Building on the article yesterday, I felt I will need to touch on a age-old topic – body language. Although we have studied what body language you used will affect the impression you project to others, consciously you are unable to control your movements unless you watch every movement, every smile, wherever you place your hands.

More often than not, whenever I attended body language lessons (sponsored by my previous companies), I find it useful to me to measure someone, perhaps a customer whether he is buying or just browsing; or my boss whether it is a good time to approach him to ask for a pay raise. What I don’t think is useful is to watch my movements.

What you learn to observe, others can use the same methods to observe you. Hence to counter-effect this, there is a fool-proof ways that works for me. I always think every possible positive things and drive the negative thoughts away before each meeting. I find out what are the agendas and try to prepare myself for them, meanwhile I will also anticipate any questions that will ask of me and prepared my answers in advance.

Armed with knowledge and preparations, will boost one’s confidence level and you will walk into the meeting room, head up, shoulder straight and a grin on your face instead of looking down at your hands, wishing your boss will not pick you apart in front of others again. If you have done your homework before the questions, you probably wish your boss will ask you instead.

Thinking positive will allow you to relax and your body language will naturally reflect this without having you to constantly watch your movements.

Next is guiding you how to observe others’ body language. I’m not an expert at body languages but I can share the common ones I can easily identify with.

file6221263245727Target: Face to Face Client / Customer
Watch the way he or she greets you, first impressions tells a lot about the person. Look at the way the client sits or stand, whether he looks comfortable with his surroundings. Is his body language boastful? Example: loud dressing, stance shifting from one foot to another, arms in front of him, either fold or unfold, his voice loud with directive words. He might be hiding he is uncomfortable and protecting his vulnerability. Depending on what your aims to the meeting, to sell something or to pacify a complain customer, you can observe his body language to make your next move – whether to attack, to defense or stay neutral.

Screen Shot 2015-09-08 at 3.26.42 pm

Target: Over the phone Client / Customer

Here, your ears need to be sensitive to tone, words and punctuation. Listen carefully to the tone of voice of the other party, did it change during the conversation as well. A phone conversation is almost like a tango, carefully rehearsed steps with a certain grace and elegance in the footwork. Not too fast that you’ll do all the talking and dominate the conversation, not appearing too eager as well that you’ll used up all the conversational pieces and not too slow that you’ll bored your customer to death, waiting for you to complete your sentence.

Screen Shot 2015-07-28 at 3.29.44 pmTarget: Your Boss
You want to submit a proposal or your leave or even a special request to your boss. Don’t go charging into his office blindly. I’ll let you a little secret that I always do and it always work.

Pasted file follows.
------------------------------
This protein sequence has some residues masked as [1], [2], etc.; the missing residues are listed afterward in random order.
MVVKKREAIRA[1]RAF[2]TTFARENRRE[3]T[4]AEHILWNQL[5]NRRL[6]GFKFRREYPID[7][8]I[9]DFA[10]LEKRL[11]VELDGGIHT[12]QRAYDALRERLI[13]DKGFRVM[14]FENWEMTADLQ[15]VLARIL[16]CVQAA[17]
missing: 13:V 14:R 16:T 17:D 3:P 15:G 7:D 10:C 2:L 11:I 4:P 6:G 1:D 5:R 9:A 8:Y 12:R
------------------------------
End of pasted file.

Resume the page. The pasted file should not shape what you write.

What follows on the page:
Starting from the moment my boss walked into the office in the morning, his mannerisms tells me if it has been a good morning for him or has he been cursing at the car in front of him in the hour-long traffic jam. It also helps to see if he is early or late to work. If he is early, probably he already has his hands full of meetings in the morning and he is in office for preparations. Then that’s definitely not the right time to approach him because he is either not in the right mood / or too busy / or too worked up to listen to anything unless you’re his boss.

So ease off and wait after lunchtime, stats shows that people tend to be happier and in lull calmness after a full meal. That is when you strike. Just make sure that he did not just had a lunch meeting with his boss or clients and/ or he is not rushing off to another meeting straight after lunch.

I trained my staff this in so effectively, they are able to apply in their personal life too. Whether it is approaching their wives for approval for an all boys’ night out or their husbands for an increase in household allowance. It’s works! Everyone is happy and I like to call it a “Win-Win solution”.

Have you ever misread a situation or body language? Share your thoughts with me.

4 replies on “Body Language

  1. Oh boy! Have I ever misread someone! LOL There have been times in years past ~ I don’t think I’m as likely to do it now ~ when I’ve ASSUMED something negative about a customer, potential employer, co-worker, friend or family member! And my-oh-my, what unnecessary problems that has caused … including hurt feelings or even pain for the other person, and (of course) shame and guilt on my part. THANKFULLY, most of those situations were resolved with my sincere apology and asking forgiveness. Usually the other person accepted, then we talked about the situation for awhile just to clarify it all, and then (thank God!) everything was okay… BUT it doesn’t always work out that way. Sad to say, but sometimes you end up losing a good relationship just because you’ve misread the person and made wrong assumptions … and that hurts both you and them. 😦

    Liked by 2 people

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